In the early middle ages “instruction came from didactic grammarians who taught in repetitive and boring ways… the one way catechism (literally ‘to sound into ears’) by which the master instructed his pupil.” Trivium 21c p45.
When I was at school (not quite back as far as the middle ages) we had a history teacher who would ‘sound into our ears’. He told us to open our textbooks to a certain page, instructed us to copy either from our books or from the board on which he had chalked up what was written in the textbook. He would then speak the words monotonously from the text and we were expected to write at the pace by which he ‘sounded into our ears’. Unfortunately we got bored, started to misbehave, threw things at each other, threw things out of the window, including, on one occasion, a fellow pupil who, when he went flying past the window of the class below caused a bit of commotion though no lasting damage to himself. Our teacher blamed us, shouting that we were wasting our lives.
As a poacher turned gamekeeper, I am not proud of my behaviour, but I am interested as to why we didn’t present passive ears waiting to be sounded into. I could pay attention, for example I would sit and listen to the historian AJP Taylor on television as he, without the visual gimmicks of today’s TV historians, stood and delivered lectures to camera. The great AJP was a master storyteller and he gave me a lifelong interest in history. It is not the ‘sounding into ears’ that is boring, it is how a teacher goes about it.
In ‘Why Don’t Students Like School‘ Daniel T Willingham writes: “The human mind seems exquisitely tuned to understand and remember stories.” (p51). Willingham suggests structuring lessons from stories based on the four Cs: causality, conflict, complications and character. This is a good place to start but I think it is also worth looking at the book: ‘The Seven Basic Plots‘. The author, Christopher Booker, spent years researching the idea that there are only seven stories: ‘Overcoming the Monster’, ‘Rags to Riches’, ‘The Quest’, ‘Voyage and Return’, ‘Rebirth’ and the classical narratives of ‘Tragedy’ and ‘Comedy’. I believe even a short 5 minute presentation following one of these structures could enthrall the most despondent of classes.
For those who do not feel comfortable with ‘storytelling’ structuring their talk and yet agree with Willingham that lessons based around conflict work particularly well, the art of rhetoric is the perfect option. In Trivium 21c I explore rhetoric in more detail but the following should give a flavour and a great way to structure and think about teacher talk. What follows is a glimpse at ‘the five parts of rhetoric’ as used in Ancient Greek education:
1. Invention Firstly you think about the content which you intend to teach and you draw together your ‘evidence’. Then you establish your Ethos, your credibility, not your street cred but why you are a suitable person to teach this particular content (this is probably part of an ongoing dialogue where you communicate about why the subject you teach is important). Next you think about how to create the right mood, the shared emotion or Pathos between you and the class. You should pay particular attention to creating the right emotional charge at certain points in the lesson. Finally Logos, which is your use of reasoning and logic, and models critical thinking.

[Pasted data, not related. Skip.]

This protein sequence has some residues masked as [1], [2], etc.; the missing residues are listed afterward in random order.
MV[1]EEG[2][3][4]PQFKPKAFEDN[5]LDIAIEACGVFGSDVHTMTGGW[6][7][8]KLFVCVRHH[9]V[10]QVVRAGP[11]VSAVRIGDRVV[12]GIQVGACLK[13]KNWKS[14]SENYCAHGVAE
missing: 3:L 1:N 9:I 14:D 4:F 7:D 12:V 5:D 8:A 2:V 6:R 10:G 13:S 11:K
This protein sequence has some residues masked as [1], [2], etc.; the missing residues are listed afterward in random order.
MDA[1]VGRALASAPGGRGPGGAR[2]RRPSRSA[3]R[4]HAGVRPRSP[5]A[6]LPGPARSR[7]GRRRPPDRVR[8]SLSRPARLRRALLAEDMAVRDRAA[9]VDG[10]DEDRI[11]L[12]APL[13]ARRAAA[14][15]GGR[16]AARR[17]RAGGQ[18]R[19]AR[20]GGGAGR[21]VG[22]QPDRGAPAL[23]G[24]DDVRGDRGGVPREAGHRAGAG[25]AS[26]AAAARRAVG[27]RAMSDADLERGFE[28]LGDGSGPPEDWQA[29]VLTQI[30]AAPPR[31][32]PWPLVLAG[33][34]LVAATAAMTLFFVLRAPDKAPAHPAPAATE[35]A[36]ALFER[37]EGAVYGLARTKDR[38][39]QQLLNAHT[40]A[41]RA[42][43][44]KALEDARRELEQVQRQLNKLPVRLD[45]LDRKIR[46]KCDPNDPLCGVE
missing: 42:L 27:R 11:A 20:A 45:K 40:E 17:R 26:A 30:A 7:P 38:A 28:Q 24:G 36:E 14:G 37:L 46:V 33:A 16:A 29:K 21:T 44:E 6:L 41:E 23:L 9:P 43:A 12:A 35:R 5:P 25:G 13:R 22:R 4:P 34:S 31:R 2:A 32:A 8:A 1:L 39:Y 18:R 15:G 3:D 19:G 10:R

2. Arrangement: The order in which you present your talk. For this the basic six parts of oratory are useful: 1. The Exordium or ‘hook’: something that catches the class’s attention but is also central to your narrative. 2. Prothesis: you present the history of what your are talking about. 3. Partitio or division: you make the points which are uncontroversial and then the points which are contested. 4. Confirmatio or proof: you state your thinking. 5. confutatio or refutation: you refute any opposing argument 6. Peroration You sum up the arguments and leave an impression with your class about why the content matters and should matter to them.
3. Style: Low, medium or grand? Low style is ‘down with the kids’, use sparingly. Medium is probably the best for day to day teaching, but every now and then it might be good to unleash the ‘grand style’ of great oratory to lift the class to a higher level.
4. Memory If your talk is drawn from your natural memory, rather than always reading from a textbook, your credibility is enhanced. If you use powerpoint it should be your tool rather than you being its slave. Anything on your whiteboard should illustrate and not lead your talk. N.B: Natural memory which is ‘knowing your stuff’, is better than artificial memory, which is more like an actor remembering a speech.